Malay Court Religion, Culture and Language: Interpreting the Qurʾān in 17th Century Aceh Peter G. Riddell undertakes a detailed study of the two earliest works of Qur’anic exegesis from the Malay-Indonesian world. Riddell explores the 17th century context in the Sultanate of Aceh that produced the two works, and the history of both texts. He argues that political, social and religious factors provide important windows into the content and approaches of both Qur’anic commentaries. He also provides a transliteration of the Jawi Malay text of both commentaries on sūra 18 of the Qur'ān (
al-Kahf), as well as an annotated translation into English. This work represents an important contribution to the search for greater understanding of the early Islamic history of the Malay-Indonesian world.
Islamic Studies Today: Essays in Honor of Andrew Rippin, is a collection of essays on the Qur’ān, qur’anic exegesis, the early history of Islam, the relationship of the qur’anic text to writings from other religious traditions, and the use of the Qur’ān in modern discussions and debates. Its scope is medieval and modern contexts and it covers regions right across the Muslim world. The essays are based on and reflect Rippin's broad interests and methodological innovations; his studies of text transmissions, hermeneutical studies of the Qur’ān; careful unpacking of the complex relations between qur’anic exegesis and historical contexts; and exploring potential new methodologies for future research.
With contributions by: Herbert Berg, Stefano Bigliardi, Majid Daneshgar, Bruce Fudge, Claude Gilliot, Andreas Görke
Feras Hamza, Gerald Hawting, Aaron W. Hughes, Tariq Jaffer, Marianna Klar, Jane McAuliffe, Arnold Yasin Mol, Angelika Neuwirth, Gordon Nickel, Johanna Pink, Michael E. Pregill, Gabriel S. Reynolds, Peter G. Riddell, Walid A. Saleh, Nicolai Sinai, Roberto Tottoli
The Birth of Indology as an Islamic Science Mario Kozah closely examines the pioneering contribution by Bīrūnī (d. ca. 1048) to the study of comparative religion in his major work on India. Kozah concludes that a process of Islamisation is employed through a meticulous systematization of Hindu beliefs into one “Indian religion”, preceding by almost a millennium the earliest definitions of Hinduism by nineteenth-century European Orientalists. This formulation of Hinduism draws on Bīrūnī’s interpretation of Yoga psychology articulated in the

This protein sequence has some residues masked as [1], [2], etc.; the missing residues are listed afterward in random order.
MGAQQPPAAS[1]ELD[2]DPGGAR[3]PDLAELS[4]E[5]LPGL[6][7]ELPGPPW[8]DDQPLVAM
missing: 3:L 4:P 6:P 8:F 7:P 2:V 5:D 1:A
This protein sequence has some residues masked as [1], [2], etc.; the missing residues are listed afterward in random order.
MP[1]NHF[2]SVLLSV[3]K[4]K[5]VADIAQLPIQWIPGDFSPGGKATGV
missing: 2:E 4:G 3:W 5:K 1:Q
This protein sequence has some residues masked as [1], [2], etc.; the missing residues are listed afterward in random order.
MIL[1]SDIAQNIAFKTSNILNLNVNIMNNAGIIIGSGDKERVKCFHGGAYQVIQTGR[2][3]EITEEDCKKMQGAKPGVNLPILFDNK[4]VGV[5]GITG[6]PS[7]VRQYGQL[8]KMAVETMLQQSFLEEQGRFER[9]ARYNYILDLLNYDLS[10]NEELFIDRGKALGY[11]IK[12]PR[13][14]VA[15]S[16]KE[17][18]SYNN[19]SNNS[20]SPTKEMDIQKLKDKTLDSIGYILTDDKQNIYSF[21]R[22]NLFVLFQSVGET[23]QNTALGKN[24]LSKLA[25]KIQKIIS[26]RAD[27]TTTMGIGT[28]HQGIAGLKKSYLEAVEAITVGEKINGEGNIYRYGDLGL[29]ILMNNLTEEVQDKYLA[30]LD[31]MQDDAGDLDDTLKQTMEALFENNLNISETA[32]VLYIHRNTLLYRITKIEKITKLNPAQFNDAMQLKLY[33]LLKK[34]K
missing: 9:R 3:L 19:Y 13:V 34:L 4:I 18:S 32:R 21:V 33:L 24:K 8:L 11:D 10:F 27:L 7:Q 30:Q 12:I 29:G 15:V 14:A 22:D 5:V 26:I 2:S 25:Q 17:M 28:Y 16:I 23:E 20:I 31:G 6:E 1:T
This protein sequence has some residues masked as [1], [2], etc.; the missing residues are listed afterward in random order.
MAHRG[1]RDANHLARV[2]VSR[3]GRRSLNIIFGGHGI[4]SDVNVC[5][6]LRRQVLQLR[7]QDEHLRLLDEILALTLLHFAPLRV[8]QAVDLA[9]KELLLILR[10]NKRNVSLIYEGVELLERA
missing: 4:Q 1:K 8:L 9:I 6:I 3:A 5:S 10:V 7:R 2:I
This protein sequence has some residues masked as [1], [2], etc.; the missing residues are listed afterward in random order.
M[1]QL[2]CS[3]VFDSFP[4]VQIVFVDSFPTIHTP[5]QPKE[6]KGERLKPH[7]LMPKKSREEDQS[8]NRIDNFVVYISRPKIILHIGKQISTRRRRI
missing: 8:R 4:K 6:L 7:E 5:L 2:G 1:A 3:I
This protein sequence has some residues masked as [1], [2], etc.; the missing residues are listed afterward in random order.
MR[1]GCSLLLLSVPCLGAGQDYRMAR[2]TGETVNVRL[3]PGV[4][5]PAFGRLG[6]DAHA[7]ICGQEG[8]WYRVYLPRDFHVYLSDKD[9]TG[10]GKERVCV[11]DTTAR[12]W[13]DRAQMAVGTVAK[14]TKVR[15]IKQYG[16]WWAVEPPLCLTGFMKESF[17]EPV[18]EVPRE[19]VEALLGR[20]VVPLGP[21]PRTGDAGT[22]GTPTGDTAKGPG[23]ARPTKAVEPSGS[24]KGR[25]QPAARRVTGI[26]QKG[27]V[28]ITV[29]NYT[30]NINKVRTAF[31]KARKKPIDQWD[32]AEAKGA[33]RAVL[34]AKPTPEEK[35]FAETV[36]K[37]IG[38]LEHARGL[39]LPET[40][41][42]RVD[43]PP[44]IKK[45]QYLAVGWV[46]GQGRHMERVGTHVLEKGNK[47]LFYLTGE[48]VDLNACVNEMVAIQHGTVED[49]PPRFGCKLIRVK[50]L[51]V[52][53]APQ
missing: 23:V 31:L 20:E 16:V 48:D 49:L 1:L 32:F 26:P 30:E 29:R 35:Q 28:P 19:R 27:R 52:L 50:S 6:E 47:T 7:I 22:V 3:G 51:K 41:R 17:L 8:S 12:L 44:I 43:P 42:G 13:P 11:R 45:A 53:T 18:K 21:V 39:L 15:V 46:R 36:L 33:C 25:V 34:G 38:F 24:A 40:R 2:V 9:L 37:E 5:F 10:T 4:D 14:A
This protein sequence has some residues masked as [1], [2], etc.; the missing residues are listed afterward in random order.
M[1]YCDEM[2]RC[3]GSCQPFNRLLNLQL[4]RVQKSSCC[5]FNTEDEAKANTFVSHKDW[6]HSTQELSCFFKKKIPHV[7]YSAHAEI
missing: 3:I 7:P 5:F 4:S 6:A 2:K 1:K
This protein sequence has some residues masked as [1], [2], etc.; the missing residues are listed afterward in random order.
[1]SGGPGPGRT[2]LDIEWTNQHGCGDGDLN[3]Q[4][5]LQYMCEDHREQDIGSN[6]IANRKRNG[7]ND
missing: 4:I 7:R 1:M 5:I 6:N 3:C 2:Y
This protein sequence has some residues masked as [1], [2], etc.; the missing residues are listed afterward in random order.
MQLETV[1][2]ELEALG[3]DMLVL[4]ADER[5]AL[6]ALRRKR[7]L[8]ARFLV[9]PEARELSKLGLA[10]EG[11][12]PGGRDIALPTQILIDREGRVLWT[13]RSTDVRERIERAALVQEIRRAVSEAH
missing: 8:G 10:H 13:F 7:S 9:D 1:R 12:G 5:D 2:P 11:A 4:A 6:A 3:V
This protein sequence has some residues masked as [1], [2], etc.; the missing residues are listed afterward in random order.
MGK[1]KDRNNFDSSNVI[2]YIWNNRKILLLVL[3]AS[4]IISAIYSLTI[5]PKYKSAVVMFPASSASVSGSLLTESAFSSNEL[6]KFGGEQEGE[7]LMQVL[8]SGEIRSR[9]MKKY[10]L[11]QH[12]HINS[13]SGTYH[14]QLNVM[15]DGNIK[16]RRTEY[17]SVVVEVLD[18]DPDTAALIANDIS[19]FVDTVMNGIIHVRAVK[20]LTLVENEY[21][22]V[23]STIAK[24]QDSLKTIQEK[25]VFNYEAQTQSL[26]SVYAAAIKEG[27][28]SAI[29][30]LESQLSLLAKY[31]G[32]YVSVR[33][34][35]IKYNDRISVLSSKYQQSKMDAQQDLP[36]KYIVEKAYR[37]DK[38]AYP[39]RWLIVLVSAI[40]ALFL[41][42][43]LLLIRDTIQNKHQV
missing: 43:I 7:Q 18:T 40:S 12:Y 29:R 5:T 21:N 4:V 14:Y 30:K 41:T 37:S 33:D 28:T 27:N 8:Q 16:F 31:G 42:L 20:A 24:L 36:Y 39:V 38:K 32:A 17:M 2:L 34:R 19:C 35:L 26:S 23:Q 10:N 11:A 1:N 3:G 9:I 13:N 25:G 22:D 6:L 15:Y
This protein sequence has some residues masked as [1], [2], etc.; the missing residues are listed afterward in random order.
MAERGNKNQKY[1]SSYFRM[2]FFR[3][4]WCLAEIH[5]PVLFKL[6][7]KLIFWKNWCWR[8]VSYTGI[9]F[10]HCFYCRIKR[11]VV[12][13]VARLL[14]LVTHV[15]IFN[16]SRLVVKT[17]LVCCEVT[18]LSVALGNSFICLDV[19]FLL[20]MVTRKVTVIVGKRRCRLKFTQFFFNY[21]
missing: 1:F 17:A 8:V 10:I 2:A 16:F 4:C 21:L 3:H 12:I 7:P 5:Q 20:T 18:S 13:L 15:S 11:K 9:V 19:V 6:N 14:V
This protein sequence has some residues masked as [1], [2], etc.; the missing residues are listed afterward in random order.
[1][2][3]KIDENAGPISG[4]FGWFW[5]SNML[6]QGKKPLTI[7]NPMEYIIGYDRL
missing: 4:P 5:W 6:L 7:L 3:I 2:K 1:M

Kitāb Bātanjal, his Arabic translation of the
Yoga-Sūtra of Patañjali. Bīrūnī’s Islamic reading of Hinduism relies on certain common denominators that he identifies as being of fundamental importance. In the case of Hinduism he identifies metempsychosis as its unifying banner.
The Khōjā of Tanzania, Discontinuities of a Postcolonial Religious Identity attempts to reconstruct the development of Khōjā religious identity from their arrival to the Swahili coast in the late 18th century until the turn of the 21st century. This multidisciplinary study incorporates Gujarati, Kacchī, Swahili, and Arabic sources to examine the formation of an Afro-Asian Islamic identity (jamatī) from their initial Indic caste identity (jñāti) towards an emergent Near Eastern imaged Islamic nation (ummatī) through four disciplinary approaches: historiography, politics, linguistics, and ethnology. Over the past two centuries, rapid transitions and discontinuities have produced the profound tensions which have resulted from the willful amnesia of their pre-Islamic Indic civilizational past for an ideological and politicized ‘Islamic’ present. This study aims to document, theorize, and engage this theological transformation of modern Khōjā religious identities as expressed through dimensions of power, language, space, and the body.
There are many excellent published collections of the indispensable Dutch documents for the History of Indonesia in the seventeenth century. However all of these have a Batavia-centred VOC view of the Archipelago and beyond, and show the relations of the Company with states which eventually fell within its orbit. Aceh, however, was the one state of the Archipelago that never fell within this orbit and maintained a defiant independence until 1873. It is therefore the most interesting state, but the least well known. Historians of Indonesia and of Islamic Asia in particular will need to consult this collection, but it will be of interest also to historians of Indian Ocean and Southeast Asian History more broadly in the early modern period.
In this biography Nico J.G. Kaptein studies the life and times of Sayyid ʿUthman (1822-1914), the most prominent Muslim scholar of his era in the Netherlands East Indies. During his long career, he provided guidance to the Muslim community and from 1889 onwards simultaneously served the colonial government as advisor for Muslim affairs after the famous C. Snouck Hurgronje had engaged him. Based on an analysis of his writings, Kaptein focuses on the question of how Sayyid ʿUthman viewed the place of Islam in the colonial state and the many reactions this provoked, both nationally and internationally, e.g. from the Cairo-based reformist Rashid Rida.
Texts about the nocturnal journey of the Prophet Muḥammad (Mi‘rāj) abound in the Muslim world and outside. International attention has never been afforded to any version of text in any language of the Indonesian archipelago. One old version of the text from the area, the Malay
Hikayat Mir’āj Nabi Muḥammad is presented here in Malay and English translation. The introductory chapters place the text in a wider context in Indonesian literatures while the manuscript of the text (Cod.Or. Leiden 1713) is described in detail. The text and translation purport to enhance interest in this important text in the Muslim world as seen from the Malay/Indonesian perspective.